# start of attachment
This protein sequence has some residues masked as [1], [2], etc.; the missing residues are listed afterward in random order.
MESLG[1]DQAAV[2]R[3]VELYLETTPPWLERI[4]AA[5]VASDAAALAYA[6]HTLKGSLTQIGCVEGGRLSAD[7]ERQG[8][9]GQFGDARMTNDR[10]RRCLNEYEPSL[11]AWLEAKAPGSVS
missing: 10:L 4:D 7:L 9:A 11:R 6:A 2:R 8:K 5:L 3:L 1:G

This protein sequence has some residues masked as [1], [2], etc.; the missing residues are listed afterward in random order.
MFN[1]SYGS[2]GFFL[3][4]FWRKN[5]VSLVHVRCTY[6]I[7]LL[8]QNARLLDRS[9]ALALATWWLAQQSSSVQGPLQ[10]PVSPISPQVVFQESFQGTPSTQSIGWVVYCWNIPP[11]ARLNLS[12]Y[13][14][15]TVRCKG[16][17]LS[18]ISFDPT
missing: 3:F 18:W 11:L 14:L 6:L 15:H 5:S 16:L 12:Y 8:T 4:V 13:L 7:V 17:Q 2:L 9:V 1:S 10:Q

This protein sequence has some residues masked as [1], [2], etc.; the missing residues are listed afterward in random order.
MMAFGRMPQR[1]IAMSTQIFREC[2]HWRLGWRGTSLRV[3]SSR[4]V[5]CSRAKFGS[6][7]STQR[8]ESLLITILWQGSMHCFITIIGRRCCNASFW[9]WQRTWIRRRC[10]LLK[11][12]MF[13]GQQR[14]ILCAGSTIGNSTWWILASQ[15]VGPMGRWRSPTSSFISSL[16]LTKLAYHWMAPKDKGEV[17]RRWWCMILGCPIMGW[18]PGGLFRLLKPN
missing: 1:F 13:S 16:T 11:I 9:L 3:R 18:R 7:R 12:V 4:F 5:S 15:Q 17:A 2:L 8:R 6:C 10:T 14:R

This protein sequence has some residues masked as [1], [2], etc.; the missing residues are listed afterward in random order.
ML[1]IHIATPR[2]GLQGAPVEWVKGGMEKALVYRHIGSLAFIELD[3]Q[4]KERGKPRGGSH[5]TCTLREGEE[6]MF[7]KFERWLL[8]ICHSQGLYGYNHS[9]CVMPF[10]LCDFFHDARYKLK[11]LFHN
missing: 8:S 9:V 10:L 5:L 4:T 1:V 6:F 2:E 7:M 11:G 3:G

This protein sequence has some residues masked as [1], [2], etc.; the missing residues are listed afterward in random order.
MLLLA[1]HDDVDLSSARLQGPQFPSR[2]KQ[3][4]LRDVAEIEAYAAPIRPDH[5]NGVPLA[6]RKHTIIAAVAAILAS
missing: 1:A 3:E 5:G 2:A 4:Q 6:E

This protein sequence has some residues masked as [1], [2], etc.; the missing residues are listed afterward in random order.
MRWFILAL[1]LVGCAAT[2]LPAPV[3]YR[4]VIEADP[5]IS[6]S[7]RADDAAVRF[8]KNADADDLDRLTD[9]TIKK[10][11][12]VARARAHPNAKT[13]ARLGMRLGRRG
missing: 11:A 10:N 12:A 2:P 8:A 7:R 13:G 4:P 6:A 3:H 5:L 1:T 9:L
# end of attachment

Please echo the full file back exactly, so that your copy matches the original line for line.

This protein sequence has some residues masked as [1], [2], etc.; the missing residues are listed afterward in random order.
MESLG[1]DQAAV[2]R[3]VELYLETTPPWLERI[4]AA[5]VASDAAALAYA[6]HTLKGSLTQIGCVEGGRLSAD[7]ERQG[8][9]GQFGDARMTNDR[10]RRCLNEYEPSL[11]AWLEAKAPGSVS
missing: 10:L 4:D 7:L 9:A 11:R 6:A 2:R 8:K 5:L 3:L 1:G

This protein sequence has some residues masked as [1], [2], etc.; the missing residues are listed afterward in random order.
MFN[1]SYGS[2]GFFL[3][4]FWRKN[5]VSLVHVRCTY[6]I[7]LL[8]QNARLLDRS[9]ALALATWWLAQQSSSVQGPLQ[10]PVSPISPQVVFQESFQGTPSTQSIGWVVYCWNIPP[11]ARLNLS[12]Y[13][14][15]TVRCKG[16][17]LS[18]ISFDPT
missing: 3:F 18:W 11:L 14:L 6:L 15:H 5:S 16:L 12:Y 8:T 4:V 13:L 7:V 17:Q 2:L 9:V 1:S 10:Q

This protein sequence has some residues masked as [1], [2], etc.; the missing residues are listed afterward in random order.
MMAFGRMPQR[1]IAMSTQIFREC[2]HWRLGWRGTSLRV[3]SSR[4]V[5]CSRAKFGS[6][7]STQR[8]ESLLITILWQGSMHCFITIIGRRCCNASFW[9]WQRTWIRRRC[10]LLK[11][12]MF[13]GQQR[14]ILCAGSTIGNSTWWILASQ[15]VGPMGRWRSPTSSFISSL[16]LTKLAYHWMAPKDKGEV[17]RRWWCMILGCPIMGW[18]PGGLFRLLKPN
missing: 1:F 13:S 16:T 11:I 9:L 3:R 18:R 7:R 12:V 4:F 5:S 15:Q 17:A 2:L 8:R 6:C 10:T 14:R

This protein sequence has some residues masked as [1], [2], etc.; the missing residues are listed afterward in random order.
ML[1]IHIATPR[2]GLQGAPVEWVKGGMEKALVYRHIGSLAFIELD[3]Q[4]KERGKPRGGSH[5]TCTLREGEE[6]MF[7]KFERWLL[8]ICHSQGLYGYNHS[9]CVMPF[10]LCDFFHDARYKLK[11]LFHN
missing: 8:S 9:V 10:L 5:L 4:T 1:V 6:F 2:E 7:M 11:G 3:G

This protein sequence has some residues masked as [1], [2], etc.; the missing residues are listed afterward in random order.
MLLLA[1]HDDVDLSSARLQGPQFPSR[2]KQ[3][4]LRDVAEIEAYAAPIRPDH[5]NGVPLA[6]RKHTIIAAVAAILAS
missing: 1:A 3:E 5:G 2:A 4:Q 6:E

This protein sequence has some residues masked as [1], [2], etc.; the missing residues are listed afterward in random order.
MRWFILAL[1]LVGCAAT[2]LPAPV[3]YR[4]VIEADP[5]IS[6]S[7]RADDAAVRF[8]KNADADDLDRLTD[9]TIKK[10][11][12]VARARAHPNAKT[13]ARLGMRLGRRG
missing: 11:A 10:N 12:A 2:P 8:A 7:R 13:G 4:P 6:A 3:H 5:L 1:T 9:L